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Lorne Greene Poster

Biography

Jump to: Overview (5) | Mini Bio (1) | Spouse (2) | Trade Mark (1) | Trivia (24) | Personal Quotes (2) | Salary (1)

Overview (5)

Date of Birth 12 February 1915Ottawa, Ontario, Canada
Date of Death 11 September 1987Santa Monica, California, USA  (pneumonia following heart surgery)
Birth NameLyon Chaim Green
Nicknames The Voice of Doom
The Voice of Canada
Height 6' 0½" (1.84 m)

Mini Bio (1)

Lorne Greene was born Lyon Himan "Chaim" Greene on February 12, 1915 in Ottawa, Ontario, Canada. He began acting while attending Canada's Queen's University, and after graduation got a job in radio broadcasting. His rich, deep, authoritarian voice quickly propelled him to prominence as Canada's top newscaster. He left Canada in the early 1950s for a film career in Hollywood, California, and soon began appearing regularly in television, films and on radio. His greatest successes came in two television series, the long-running Western Bonanza (1959), in which he played the patriarch of a wealthy frontier family, and the science fiction series Battlestar Galactica (1978). In 1969, he was awarded Officer of the Order of Canada for his services to the performing arts and community. Lorne Greene died at age 72 of pneumonia following heart surgery on September 11, 1987 in Santa Monica, California.

- IMDb Mini Biography By: frankfob2@yahoo.com

Spouse (2)

Nancy Deale (17 December 1961 - 11 September 1987) (his death) (1 child)
Rita Hands (1938 - 1960) (divorced) (2 children)

Trade Mark (1)

Deep smooth commanding voice

Trivia (24)

Attended and graduated from Lisgar Collegiate Institute in Ottawa, Ontario.
Received his Bachelor's degree from Queen's University in Kingston, Ontario in 1937. He later received an honorary Doctor of Laws degree from the university in 1971.
When he was an announcer for the Canadian Broadcasting Corporation in the early years of World War II, he was nicknamed "The Voice of Doom" for the combination of his deep voice and the usually gloomy news reports about the war he had to read.
Had a #1 hit in the United States with his 1964 recording of "Ringo", a spoken-word song.
Just before his death, Greene had signed on to reprise the role of Ben Cartwright in a television-movie revival of Bonanza (1959).
He was the Monday night host for CBS Radio's "Sears Mystery Theater" (1979). He was still Monday's host when it became "The Mutual Radio Theater" on Mutual Radio (1980).
Founded Toronto's Academy of Radio Arts.
Invited to play Ben Cartwright after a well-received performance as Big Brother in a CBS production of 1984 on Studio One in Hollywood (1948).
Served, along with Betty White, as co-host of the Macy's Thanksgiving Day Parade on NBC-TV for almost a decade, 1963-1972.
Ben Cartwright, Greene's character on Bonanza (1959), was ranked #2 by TV Guide in its list of the "50 Greatest TV Dads of All Time" [June 20, 2004 issue].
His daughter Gillian Greene (born 1968), is married to director Sam Raimi. One of the Raimis' sons is named Lorne, after him.
Died the same day as Peter Tosh.
Has two children: Belinda Susan Bennet (née Greene) and Charles Greene (both born 1945), from his first marriage.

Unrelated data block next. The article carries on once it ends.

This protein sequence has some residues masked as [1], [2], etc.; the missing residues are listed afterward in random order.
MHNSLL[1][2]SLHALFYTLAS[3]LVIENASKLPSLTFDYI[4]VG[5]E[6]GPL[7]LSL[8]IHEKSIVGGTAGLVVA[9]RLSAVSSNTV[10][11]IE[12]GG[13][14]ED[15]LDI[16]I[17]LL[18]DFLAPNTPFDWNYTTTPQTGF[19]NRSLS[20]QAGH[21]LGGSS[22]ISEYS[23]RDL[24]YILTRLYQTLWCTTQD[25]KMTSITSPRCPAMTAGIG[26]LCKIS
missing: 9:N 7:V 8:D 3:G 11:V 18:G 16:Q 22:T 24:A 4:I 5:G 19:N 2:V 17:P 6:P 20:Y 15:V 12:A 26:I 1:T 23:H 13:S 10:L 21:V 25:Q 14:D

Pictured (as Ben Cartwright, his character on Bonanza (1959)) on one of four 51¢ Canadian commemorative postage stamps honoring "Canadians in Hollywood", issued 22 May 2006. Others honored in this set are John Candy, Fay Wray and Mary Pickford.
Biography in: "The Scribner Encyclopedia of American Lives." Volume Two, 1986-1990, pages 355-356. New York: Charles Scribner's Sons, 1999.
He was awarded the OC (Officer of the Order of Canada) by the Governor General of Canada on June 27, 1969 for his services to the performing arts and community.
Best remembered by the public for his starring role as father Ben Cartwright on Bonanza (1959).
He was scheduled to appear in a flashback scene using archival footage on the new Battlestar Galactica television series, but the plan fell through.
Once played George Washington in a short film produced for the National Park Service.
He was the only actor to appear in every episode of both Battlestar Galactica (1978) and Galactica 1980 (1980).
Close friends with John Colicos, with whom he did a 1952 Canadian radio performance of Joseph Conrad's novel "Heart of Darkness".
He was awarded a Star on the Hollywood Walk of Fame at 1559 North Vine Street in Hollywood, California on his 70th birthday [February 12, 1985].
He was the original inventor of the count-down clock that allowed a show, in filming, to know how much time was remaining in each segment of filming and in the total length of the show. This allowed the directors and actors to know how much time they had in which to complete a program or segment. His patent was the source of some wealth in the pre-computer era of filming.
Following his death, he was interred at Hillside Memorial Park Cemetery in Culver City, California.

Personal Quotes (2)

[on performing the part of a father to his sons on Bonanza (1959)] It takes discipline not to retreat to the same reactions every time. After all, how many ways can you give a boy advice?
[On-air mistake during his radio days newscasts]: Western farmers are expecting their biggest crap in years.

Salary (1)

Bonanza (1959) $11,000 /week (1966)

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